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Wednesday, May 19, 2021

What is terrorism insurance cover? Do you need it?

The importance of terror insurance was brought home by the September 11, 2001 attacks, and the 26/11 attacks in Mumbai prompted India Inc. to opt for terrorism insurance cover in a big way.

Written by George Mathew
Mumbai | November 23, 2015 2:20:37 am
mali, mali attack The company that runs the Radisson Blu Hotel in Mali’s capital says assailants have taken hostages in a brazen assault involving grenades. (AP Photo)

Last week’s attacks at multiple locations in Paris and the Radisson Blu hotel in Bamako have sharpened focus on the need for insurance to protect against losses due to terrorism. The importance of terror insurance was brought home by the September 11, 2001 attacks, and the 26/11 attacks in Mumbai prompted India Inc. to opt for terrorism insurance cover in a big way. The Indian Terrorism Pool, set up in 2001, paid some large claims for the first time.

But while many small and medium businesses and infrastructure projects are yet to be covered — easily the most vulnerable are central and state government buildings, including Parliament House and Rashtrapati Bhawan, and the Indian Railways, which have no insurance at all.

What is terrorism insurance? Who should be covered by it?

Worldwide, terrorism insurance provides coverage to individuals and businesses for potential losses due to acts of terrorism. Before the 9/11 attacks in the US, standard insurance policies included terrorism coverage as part of the package. Now, terrorism coverage is generally offered separately at a price that more adequately reflects the current risk. Ideally, all big and small companies, infrastructure projects, schools, colleges, hospitals, government and private buildings, ports, hotels, stadiums and all business activities should be covered by terrorism insurance.
Property damage to buildings from a terrorist attack may include claims for business interruption — which means the insured can claim for loss of business after terror.

How common is terrorism insurance cover in India? Which corporate and government buildings are covered?

Plants owned by nearly all top corporates are covered, especially around Mumbai and in the border areas in the northwest of the country. Large energy companies such as ONGC have various types of insurance and terrorism insurance. Some of the large infra projects such as Metro projects, ports, airports and flyovers, have started taking terror insurance cover.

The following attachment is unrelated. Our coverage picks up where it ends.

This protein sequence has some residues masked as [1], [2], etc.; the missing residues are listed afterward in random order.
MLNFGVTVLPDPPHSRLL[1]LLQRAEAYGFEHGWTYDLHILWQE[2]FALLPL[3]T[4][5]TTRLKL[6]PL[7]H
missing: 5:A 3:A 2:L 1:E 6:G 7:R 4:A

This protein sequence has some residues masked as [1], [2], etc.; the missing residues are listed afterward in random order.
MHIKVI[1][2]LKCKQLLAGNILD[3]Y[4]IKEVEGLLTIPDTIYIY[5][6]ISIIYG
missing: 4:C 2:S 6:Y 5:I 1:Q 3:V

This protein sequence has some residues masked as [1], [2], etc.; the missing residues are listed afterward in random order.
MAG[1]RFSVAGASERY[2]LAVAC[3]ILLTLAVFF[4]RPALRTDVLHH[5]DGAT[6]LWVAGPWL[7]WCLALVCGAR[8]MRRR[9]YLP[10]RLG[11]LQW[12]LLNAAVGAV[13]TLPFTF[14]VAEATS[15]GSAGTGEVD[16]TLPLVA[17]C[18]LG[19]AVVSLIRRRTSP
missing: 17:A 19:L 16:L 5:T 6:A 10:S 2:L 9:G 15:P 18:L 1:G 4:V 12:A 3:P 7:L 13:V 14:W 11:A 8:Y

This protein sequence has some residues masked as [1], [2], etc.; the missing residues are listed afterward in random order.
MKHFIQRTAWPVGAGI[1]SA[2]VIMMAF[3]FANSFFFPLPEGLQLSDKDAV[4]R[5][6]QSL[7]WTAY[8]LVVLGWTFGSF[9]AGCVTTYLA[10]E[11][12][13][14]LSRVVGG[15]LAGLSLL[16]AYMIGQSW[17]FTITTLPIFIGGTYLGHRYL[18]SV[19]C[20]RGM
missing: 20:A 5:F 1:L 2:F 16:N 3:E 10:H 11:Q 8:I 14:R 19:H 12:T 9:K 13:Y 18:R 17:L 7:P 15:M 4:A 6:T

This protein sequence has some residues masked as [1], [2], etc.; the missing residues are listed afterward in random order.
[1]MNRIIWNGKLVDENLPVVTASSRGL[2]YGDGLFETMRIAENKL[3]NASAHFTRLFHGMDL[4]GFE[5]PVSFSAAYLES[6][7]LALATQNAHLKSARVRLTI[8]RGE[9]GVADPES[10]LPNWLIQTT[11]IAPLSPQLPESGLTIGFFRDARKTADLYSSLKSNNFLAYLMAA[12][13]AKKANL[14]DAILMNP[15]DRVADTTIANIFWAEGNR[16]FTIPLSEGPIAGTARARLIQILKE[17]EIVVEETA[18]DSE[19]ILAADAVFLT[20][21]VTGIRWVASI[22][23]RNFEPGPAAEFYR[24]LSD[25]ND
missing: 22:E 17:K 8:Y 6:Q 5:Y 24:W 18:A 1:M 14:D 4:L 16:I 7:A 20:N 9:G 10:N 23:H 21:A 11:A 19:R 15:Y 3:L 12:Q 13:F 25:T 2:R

Oddly, however, government buildings don’t have any insurance cover, leave alone terror insurance. Mantralaya, headquarters of the Maharashtra government, which was devastated by fire in 2012, had no insurance cover — and the renovation was done with taxpayers’ money. Central and state government buildings, including Parliament and Rashtrapati Bhawan are not insured. Insurance officials say the issue is the valuation of these properties — which runs into thousands of crores. Rather, if something happens, the government provides for restoration from the budget.

The Railways, which has to deal with accidents, has its own insurance, and doesn’t buy outside cover. Experts say all government properties, except those belonging to the defence services, should ideally be covered by insurance.

What is the Indian Market Terrorism Risk Insurance Pool? What is its size, and how does it work?

The Terrorism Risk Insurance Pool, formed as an initiative by all non-life insurance companies in India in April 2002 after terrorism cover was withdrawn by international re-insurers post 9/11, is adequate for any eventuality, as its size has crossed Rs 4,500 crore. The pool capacity per location has been increased to Rs 1,500 crore from Rs 1,000 crore. New add-on coverage for start-up expenses and alternative accommodation has been included in the pool coverage. Premium rates for terrorism cover, which were revised upwards from April 2009 after the losses reported in 26/11, were reduced from April 2012.

What kind of premium, globally and in India, do terrorism insurance customers normally pay?

Premium on terror insurance has remained soft in the last two years. According to the Insurance Regulatory and Development Authority of India (IRDAI), the industry regulator, the pool’s premium income has declined from Rs 482.53 crore in 2012-13 to Rs 471.13 crore in 2013-14. The claims paid by the pool during 2013-14 was Rs 2.22 crore. This is because after the Mumbai attacks in 2008, no major losses were reported to the pool. Insurers don’t expect premiums to rise significantly after the terror attacks in Paris, as there was no damage to buildings or infrastructure. However, this may not be the case the next time.

Is it common for individuals to take terrorism insurance cover for their homes or businesses?

Even in Mumbai, which has seen several terror attacks, people haven’t started taking terror insurance cover for their homes. Insurance circles say it makes sense for big residential complexes in metros to take terror cover. Schools, universities and hospitals have been attacked in various countries, and such institutions should consider taking insurance cover in India as well, they say. While small and medium businesses have not opted for terror cover so far, insurance sector officials say this is likely to happen sooner than later.

What’s the global cost of terror activities?

The latest annual Global Terrorism Index released by the Institute for Economics and Peace, said that in 2014, acts of terror cost the world US $ 52.9 billion. How much of the damage was insured is not known. The report calculates the value of property damage and the cost of death and injury, but doesn’t factor in the ongoing cost of damage to travel infrastructure or rising insurance premiums.

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